Authorities probe brakes in deadly Quebec train crash

Published July 19, 2013

| AFP

Canada's Transportation Safety Board ordered railways Friday to check the brakes on all trains, after a preliminary investigation into a deadly derailment in Quebec faulted its brakes.

The regulator also warned operators not to leave trains unattended nor unsecured on main lines, and to review their protocols for transporting dangerous goods.

"The TSB investigation has determined that the braking force applied was insufficient to hold the train on the 1.2 percent descending slope," the Transportation Safety Board said in a statement.

As such, it has asked Transport Canada to review rules for securing trains "in order to prevent unintended movements," it said.

TSB Eastern Canada manager Ed Belkaloul meanwhile told a press conference that "the number of brakes is important, but the quality of the brake pads is also very important."

"Because the brakes are basically manually applied mechanisms, it depends on the strength of the person applying the brakes, (and) it depends on the mechanical state of the various pieces," he said.

The investigation of the Lac-Megantic oil tanker train crash on July 6 will take several more weeks, he added.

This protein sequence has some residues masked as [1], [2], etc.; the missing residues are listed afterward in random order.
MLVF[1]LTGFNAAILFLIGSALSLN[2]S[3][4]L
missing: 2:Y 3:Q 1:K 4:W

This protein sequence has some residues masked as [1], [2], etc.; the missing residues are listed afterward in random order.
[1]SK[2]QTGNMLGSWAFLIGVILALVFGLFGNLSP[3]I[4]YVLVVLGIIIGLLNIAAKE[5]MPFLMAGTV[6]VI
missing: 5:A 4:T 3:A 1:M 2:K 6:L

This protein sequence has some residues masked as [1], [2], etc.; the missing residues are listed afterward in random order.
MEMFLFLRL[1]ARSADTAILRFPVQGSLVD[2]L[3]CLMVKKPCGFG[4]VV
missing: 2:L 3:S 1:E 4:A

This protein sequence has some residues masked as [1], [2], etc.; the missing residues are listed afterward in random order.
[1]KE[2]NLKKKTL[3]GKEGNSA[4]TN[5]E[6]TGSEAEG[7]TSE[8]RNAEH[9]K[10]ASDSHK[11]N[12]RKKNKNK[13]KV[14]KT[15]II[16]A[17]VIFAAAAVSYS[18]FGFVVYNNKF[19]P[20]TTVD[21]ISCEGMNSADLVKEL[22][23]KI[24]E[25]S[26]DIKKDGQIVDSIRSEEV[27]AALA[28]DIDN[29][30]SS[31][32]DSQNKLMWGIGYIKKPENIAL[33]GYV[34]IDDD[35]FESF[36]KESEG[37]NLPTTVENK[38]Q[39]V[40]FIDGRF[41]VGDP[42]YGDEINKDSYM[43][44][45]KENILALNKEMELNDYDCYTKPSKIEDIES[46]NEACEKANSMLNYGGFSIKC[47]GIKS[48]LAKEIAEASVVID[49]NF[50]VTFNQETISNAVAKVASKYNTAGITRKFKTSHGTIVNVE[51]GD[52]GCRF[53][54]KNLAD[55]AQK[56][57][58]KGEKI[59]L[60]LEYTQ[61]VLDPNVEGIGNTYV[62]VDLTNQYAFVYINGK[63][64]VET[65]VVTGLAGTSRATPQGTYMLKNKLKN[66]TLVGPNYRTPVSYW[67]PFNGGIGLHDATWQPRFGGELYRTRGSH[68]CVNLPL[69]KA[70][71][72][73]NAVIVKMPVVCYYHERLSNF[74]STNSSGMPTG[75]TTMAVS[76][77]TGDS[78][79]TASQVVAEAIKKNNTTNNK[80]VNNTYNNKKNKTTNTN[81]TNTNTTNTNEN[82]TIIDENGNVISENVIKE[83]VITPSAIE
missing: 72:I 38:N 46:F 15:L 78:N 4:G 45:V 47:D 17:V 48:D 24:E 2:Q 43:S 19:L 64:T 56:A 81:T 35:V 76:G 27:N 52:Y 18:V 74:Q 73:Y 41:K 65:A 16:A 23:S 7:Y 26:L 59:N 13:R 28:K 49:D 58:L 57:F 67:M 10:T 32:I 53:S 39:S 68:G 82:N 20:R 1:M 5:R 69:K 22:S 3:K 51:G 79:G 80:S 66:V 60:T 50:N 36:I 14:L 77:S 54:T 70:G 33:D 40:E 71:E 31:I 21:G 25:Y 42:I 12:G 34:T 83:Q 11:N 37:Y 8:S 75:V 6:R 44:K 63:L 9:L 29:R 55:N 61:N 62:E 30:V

The runaway Montreal, Maine & Atlantic Railway train had been parked overnight at the nearby town for a crew changeover when it slipped away, derailed and exploded, flattening part of the picturesque town of Lac-Megantic and killing up to 50 people.

The railway's chairman has said that the disaster appeared to have been caused by an engineer's failure to properly set hand brakes on the train.

The train was carrying crude oil from the Bakken shale fields of North Dakota in 72 tanker cars through the resort town of 6,000 near the Canada-US border to an Irving Oil refinery in New Brunswick.

The Transportation Safety Board has so far inspected the tracks uphill of Lac-Megantic, interviewed the train's lone engineer and others, and sifted through the wreckage of 22 tankers.

Officials are now analyzing the train's recorder and photographs of the scene, conducting metallurgical tests on tanker parts, and using three-dimensional computer modeling to recreate the events.

As well, the oil is being tested to determine its properties in hopes of explaining "the magnitude of the fire and the extent of the explosion," lead investigator Donald Ross said.

Officials are also combing through Transport Canada and Montreal, Maine & Atlantic Railway documents, including train journals and shipping documents, he said.

Belkaloul noted that braking had been faulted in other recent derailments in Canada, which is what prompted the TSB to issue its urgent warning not to leave unattended "trains on grades."

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